- Milk, Egg Allergies More Stressful to Parents Than Peanut Allergies
- School board official says to "just shoot" children with food allergies
- What You Need to Know About the Auvi-Q Recall
- In Defense of the Teal Pumpkin Project: You’re Looking at it Wrong
- Does Your Child Have Undiagnosed Food Allergies?
If your child suffers from eczema, there may be serious relief coming within the next three to five years.
Clinical trials happening right now at Mount Sinai in NYC on new drug treatments that can ease the itching and discomfort of eczema (also called “atopic dermatitis.”) The hospital’s research has identified biomarkers — a measurable sign of the body’s response — for current non-specific treatments, which will help the disease be more clearly identified and treated.
Dr. Emma Guttman-Yassky, Associate Professor of Dermatology at the Icahn School of Medicine at Mount Sinai in New York, has identified new cytokines — proteins that affect inflammation — made by new types of white blood cells. She says there are several pathways that could trigger eczema, and they are studying different drug therapies to target those pathways. She expects that new eczema treatment drugs will be available in the next 3-5 years.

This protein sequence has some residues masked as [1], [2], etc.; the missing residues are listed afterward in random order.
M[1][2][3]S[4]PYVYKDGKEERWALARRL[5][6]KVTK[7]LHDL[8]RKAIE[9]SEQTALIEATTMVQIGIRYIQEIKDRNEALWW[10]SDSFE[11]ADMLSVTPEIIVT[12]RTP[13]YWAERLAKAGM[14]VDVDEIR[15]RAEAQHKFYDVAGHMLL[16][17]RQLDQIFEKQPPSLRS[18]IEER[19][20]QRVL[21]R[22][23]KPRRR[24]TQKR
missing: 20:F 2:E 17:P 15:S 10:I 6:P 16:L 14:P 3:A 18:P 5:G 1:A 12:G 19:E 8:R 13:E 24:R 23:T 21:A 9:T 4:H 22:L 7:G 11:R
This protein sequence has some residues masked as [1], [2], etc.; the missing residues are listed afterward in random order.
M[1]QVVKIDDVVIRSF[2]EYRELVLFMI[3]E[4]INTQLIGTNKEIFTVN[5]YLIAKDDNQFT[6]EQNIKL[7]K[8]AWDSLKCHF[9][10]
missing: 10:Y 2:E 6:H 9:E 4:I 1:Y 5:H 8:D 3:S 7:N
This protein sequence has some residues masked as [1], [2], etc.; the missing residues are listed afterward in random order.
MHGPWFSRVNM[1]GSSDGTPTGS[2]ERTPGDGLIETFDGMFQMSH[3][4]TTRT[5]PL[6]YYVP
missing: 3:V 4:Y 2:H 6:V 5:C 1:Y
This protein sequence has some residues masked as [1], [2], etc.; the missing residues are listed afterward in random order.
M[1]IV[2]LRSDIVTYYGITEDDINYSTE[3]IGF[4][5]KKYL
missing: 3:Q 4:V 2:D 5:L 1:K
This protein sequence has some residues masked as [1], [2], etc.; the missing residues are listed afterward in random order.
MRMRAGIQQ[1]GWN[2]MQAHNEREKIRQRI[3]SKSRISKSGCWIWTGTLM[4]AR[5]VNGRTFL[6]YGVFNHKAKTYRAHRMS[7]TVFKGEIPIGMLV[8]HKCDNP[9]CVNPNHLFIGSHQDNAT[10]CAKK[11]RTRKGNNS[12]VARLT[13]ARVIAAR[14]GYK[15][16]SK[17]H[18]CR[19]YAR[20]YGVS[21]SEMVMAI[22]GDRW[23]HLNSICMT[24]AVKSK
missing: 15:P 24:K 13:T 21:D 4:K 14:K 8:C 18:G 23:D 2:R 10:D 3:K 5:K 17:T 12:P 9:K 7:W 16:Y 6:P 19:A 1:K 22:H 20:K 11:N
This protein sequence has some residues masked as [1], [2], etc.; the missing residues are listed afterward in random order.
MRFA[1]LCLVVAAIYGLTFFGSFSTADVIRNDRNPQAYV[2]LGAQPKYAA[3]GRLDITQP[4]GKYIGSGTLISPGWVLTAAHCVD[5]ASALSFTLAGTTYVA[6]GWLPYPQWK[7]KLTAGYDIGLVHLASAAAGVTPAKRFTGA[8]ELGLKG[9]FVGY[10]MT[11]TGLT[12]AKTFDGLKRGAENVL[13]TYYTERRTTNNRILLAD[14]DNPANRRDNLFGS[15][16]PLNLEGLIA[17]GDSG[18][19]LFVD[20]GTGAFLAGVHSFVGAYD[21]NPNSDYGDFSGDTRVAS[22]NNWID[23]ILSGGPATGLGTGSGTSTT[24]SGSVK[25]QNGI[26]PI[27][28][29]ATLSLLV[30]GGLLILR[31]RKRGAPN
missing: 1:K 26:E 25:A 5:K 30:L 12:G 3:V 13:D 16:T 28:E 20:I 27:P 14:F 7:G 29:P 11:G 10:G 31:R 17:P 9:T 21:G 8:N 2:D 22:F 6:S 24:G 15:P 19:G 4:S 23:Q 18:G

Between 4 – 7 percent of adults in the U.S. suffer from eczema, and a staggering 15 – 20 percent of children.
Over-the-counter drugs are currently available to ease eczema symptoms, and there are simple things you can do every day to help. The National Eczema Association recommends taking lukewarm baths or showers with a mild soap (or non-stop cleanser), gently patting your skin dry, and putting on moisturizer right away to lock in the moisture.
Wear cotton or soft fabrics — and avoid tight, itchy clothes — and run a humidifier in dry or cold weather. You can also try wet wraps to ease the itching.